Turkey pro-Kurdish party faces ‘campaign of lynching’
ANKARA - The leader of Turkey's main pro-Kurdish party warned on Wednesday the country was being dragged into a civil war after a night of nationalist-tinged "lynching" that left several of its offices in flames.
Commentators warned Turkey risks being plunged into a protracted internal conflict, as the government keeps up a huge military operation against Kurdistan Workers Party (PKK) militants and the rebels hit back with daily attacks against the security forces.
But the violence Tuesday night spilt over into the streets, as angry nationalist mobs who accuse the pro-Kurdish Peoples' Democratic Party (HDP) of collaborating with the PKK attacked its offices in several cities.
The tensions have spiked after 29 soldiers and police were killed in two separate attacks in the country's east on Sunday and Tuesday, the deadliest strikes in the current phase of the conflict.
Late Tuesday, a HDP office in the capital Ankara was attacked and torched while another branch in the southern city of Alanya was also set on fire.
A party official said that scores of attacks across the country had caused "major damage".
HDP leader Selahattin Demirtas denounced what he described as two nights of "lynching" which he said was supported by the government.
"In the last two days more than 400 attacks (on HDP) property have been carried out. We are facing a campaign of lynching."
He said that President Recep Tayyip Erdogan and Prime Minister Ahmet Davutoglu had ordered a campaign to target the HDP and said they should be brought to justice.
"It is not us (the HDP) who has taken the decision to start this war and intensify it... the decision has been taken by the president and the prime minister," he said in televised comments.
"They want to create a civil war and the last two days have been rehearsals for this," he said.
The Turkish army has intensified its relentless one and a half month campaign against the PKK after the latest attacks, sending 150 special forces troops across the border into its stronghold of northern Iraq in hot pursuit of the rebels.
The state-run Anatolia news agency said 100 suspected militants had been killed in combined land and air operations.
Demirtas was meanwhile to head later Wednesday to the town of Cizre in southeast Turkey which has been under curfew for almost a week as the army presses a military operation that the HDP says has cost several civilian lives.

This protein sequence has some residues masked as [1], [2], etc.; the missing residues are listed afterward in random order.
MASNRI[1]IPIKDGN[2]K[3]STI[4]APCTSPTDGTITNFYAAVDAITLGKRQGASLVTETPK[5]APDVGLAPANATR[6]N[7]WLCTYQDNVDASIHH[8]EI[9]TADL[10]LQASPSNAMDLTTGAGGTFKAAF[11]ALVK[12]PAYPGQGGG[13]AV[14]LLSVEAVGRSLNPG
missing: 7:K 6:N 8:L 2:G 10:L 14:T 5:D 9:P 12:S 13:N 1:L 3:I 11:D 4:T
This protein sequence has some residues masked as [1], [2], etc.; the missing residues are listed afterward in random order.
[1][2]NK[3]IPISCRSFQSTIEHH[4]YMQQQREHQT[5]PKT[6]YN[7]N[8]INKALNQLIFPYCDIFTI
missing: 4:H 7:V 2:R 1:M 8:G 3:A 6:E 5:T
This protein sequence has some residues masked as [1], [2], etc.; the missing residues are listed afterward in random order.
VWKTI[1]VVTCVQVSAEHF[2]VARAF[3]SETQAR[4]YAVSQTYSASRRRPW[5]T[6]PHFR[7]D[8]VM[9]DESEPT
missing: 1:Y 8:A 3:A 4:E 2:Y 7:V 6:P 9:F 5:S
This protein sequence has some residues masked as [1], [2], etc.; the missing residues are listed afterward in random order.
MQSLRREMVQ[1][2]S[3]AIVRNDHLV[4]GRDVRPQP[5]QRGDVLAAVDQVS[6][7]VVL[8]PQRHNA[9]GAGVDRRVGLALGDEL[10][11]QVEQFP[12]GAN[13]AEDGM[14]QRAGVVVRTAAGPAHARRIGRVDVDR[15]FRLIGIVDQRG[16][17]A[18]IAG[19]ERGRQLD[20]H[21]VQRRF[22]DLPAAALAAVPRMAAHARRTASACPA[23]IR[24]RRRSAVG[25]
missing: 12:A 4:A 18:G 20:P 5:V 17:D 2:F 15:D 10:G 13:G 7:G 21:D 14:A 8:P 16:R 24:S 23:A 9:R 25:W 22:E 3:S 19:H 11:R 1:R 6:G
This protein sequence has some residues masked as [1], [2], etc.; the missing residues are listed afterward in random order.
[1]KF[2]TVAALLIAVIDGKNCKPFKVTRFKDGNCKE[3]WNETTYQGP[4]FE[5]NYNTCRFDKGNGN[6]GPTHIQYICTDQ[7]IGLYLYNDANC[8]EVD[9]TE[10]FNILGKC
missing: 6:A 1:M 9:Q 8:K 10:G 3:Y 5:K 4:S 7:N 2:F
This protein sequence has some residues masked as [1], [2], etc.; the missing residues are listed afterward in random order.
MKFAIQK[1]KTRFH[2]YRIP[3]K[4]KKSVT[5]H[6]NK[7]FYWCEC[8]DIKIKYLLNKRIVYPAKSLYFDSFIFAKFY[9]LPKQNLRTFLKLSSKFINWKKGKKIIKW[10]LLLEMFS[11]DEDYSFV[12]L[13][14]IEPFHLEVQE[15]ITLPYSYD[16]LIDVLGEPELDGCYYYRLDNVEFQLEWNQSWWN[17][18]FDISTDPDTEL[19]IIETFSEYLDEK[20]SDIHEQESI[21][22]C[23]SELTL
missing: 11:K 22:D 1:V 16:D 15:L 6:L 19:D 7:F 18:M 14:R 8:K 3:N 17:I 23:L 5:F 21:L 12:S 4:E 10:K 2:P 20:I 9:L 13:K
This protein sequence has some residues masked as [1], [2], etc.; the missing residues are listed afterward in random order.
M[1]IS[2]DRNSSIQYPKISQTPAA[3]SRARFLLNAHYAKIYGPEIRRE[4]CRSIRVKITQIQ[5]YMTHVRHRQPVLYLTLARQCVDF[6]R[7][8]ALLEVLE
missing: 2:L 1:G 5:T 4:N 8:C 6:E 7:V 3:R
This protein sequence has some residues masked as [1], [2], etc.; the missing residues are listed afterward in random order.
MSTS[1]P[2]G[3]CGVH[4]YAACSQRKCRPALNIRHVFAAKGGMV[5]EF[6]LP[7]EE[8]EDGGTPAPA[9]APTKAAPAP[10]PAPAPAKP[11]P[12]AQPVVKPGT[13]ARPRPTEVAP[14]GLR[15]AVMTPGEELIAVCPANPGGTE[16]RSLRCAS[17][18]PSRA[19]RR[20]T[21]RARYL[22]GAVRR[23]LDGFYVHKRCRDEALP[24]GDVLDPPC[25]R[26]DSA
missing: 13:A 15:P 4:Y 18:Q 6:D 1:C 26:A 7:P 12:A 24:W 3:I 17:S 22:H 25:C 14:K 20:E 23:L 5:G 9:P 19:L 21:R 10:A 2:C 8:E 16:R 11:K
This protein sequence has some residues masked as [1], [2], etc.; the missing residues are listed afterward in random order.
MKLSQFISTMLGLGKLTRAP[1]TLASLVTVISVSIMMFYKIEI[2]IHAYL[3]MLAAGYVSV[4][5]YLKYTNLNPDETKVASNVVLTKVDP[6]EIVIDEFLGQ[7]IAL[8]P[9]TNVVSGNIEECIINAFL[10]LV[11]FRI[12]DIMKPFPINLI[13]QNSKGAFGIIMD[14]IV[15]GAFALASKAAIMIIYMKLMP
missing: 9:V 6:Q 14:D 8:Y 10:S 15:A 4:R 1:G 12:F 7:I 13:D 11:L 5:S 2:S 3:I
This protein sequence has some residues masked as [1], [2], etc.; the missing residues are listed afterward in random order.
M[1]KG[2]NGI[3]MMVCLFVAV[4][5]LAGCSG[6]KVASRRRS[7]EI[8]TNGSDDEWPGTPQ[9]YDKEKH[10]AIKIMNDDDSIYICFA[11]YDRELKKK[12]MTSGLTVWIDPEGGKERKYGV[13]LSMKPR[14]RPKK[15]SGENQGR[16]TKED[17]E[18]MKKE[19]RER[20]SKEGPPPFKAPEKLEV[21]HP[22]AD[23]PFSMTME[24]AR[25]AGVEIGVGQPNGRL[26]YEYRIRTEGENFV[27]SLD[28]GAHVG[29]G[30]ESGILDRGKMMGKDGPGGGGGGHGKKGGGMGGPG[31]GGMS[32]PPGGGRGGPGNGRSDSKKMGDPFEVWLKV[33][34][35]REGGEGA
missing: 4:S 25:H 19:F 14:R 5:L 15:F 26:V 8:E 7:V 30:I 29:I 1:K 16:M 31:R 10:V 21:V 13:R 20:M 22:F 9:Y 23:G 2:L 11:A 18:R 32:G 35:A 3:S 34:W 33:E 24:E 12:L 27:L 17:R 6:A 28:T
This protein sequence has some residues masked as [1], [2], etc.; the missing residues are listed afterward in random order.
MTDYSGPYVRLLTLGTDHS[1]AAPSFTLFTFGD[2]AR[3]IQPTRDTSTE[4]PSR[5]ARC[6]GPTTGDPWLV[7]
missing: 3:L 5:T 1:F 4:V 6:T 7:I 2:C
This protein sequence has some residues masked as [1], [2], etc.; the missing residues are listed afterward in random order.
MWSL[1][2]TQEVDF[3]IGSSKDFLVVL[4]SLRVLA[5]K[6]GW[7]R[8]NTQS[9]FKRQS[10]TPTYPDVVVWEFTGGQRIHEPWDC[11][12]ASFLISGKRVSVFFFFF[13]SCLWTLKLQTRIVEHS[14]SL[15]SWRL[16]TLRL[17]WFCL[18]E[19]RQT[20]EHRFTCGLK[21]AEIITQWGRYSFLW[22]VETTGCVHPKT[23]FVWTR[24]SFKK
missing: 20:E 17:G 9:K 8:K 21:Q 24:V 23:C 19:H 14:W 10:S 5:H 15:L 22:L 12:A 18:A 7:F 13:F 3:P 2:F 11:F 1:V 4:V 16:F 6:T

The violence has upended a 2013 ceasefire aimed at allowing a final peace deal to end the PKK's three-decade insurgency, which has claimed tens of thousands of lives.
The PKK initially took up arms in 1984 with the aim of establishing an independent state for Turkey's Kurdish minority, although lately the demands have focused on greater autonomy and rights.
With tensions soaring, Davutoglu denounced Tuesday night's violence and appealed for calm.
"The objective of terrorism is to undermine our unshakeable, brotherly ties. Attacking the press and the property of political parties is unacceptable," he wrote on Twitter.
The headquarters of the Hurriyet newspaper in Istanbul was also attacked for the second time since Sunday by pro-government demonstrators who accused the paper of misquoting Erdogan.
The HDP, which denies being a front for the PKK more than 13 percent of the vote in the June 7 election, a strong performance that effectively prevented the ruling Justice and Development Party (AKP) from retaining its overall majority.
After coalition talks failed, Turkey is due to vote again on November 1 in snap elections called by Erdogan, who saw his dream of creating a presidential system turned to dust in the last election.
Commentators have expressed alarm that the current situation increasingly resembles the worst days of the PKK's insurgency in the 1990s when attacks on this scale were commonplace.
"It is chaos and the one thing to blame is Erdogan's insistence on wanting to create a presidential system," said prominent pro-opposition commentator Cengiz Aktar, professor at Istanbul's Suleyman Shah university.
"If this continues Turkey will end up in a civil war... The danger is that there is no mediator," he said.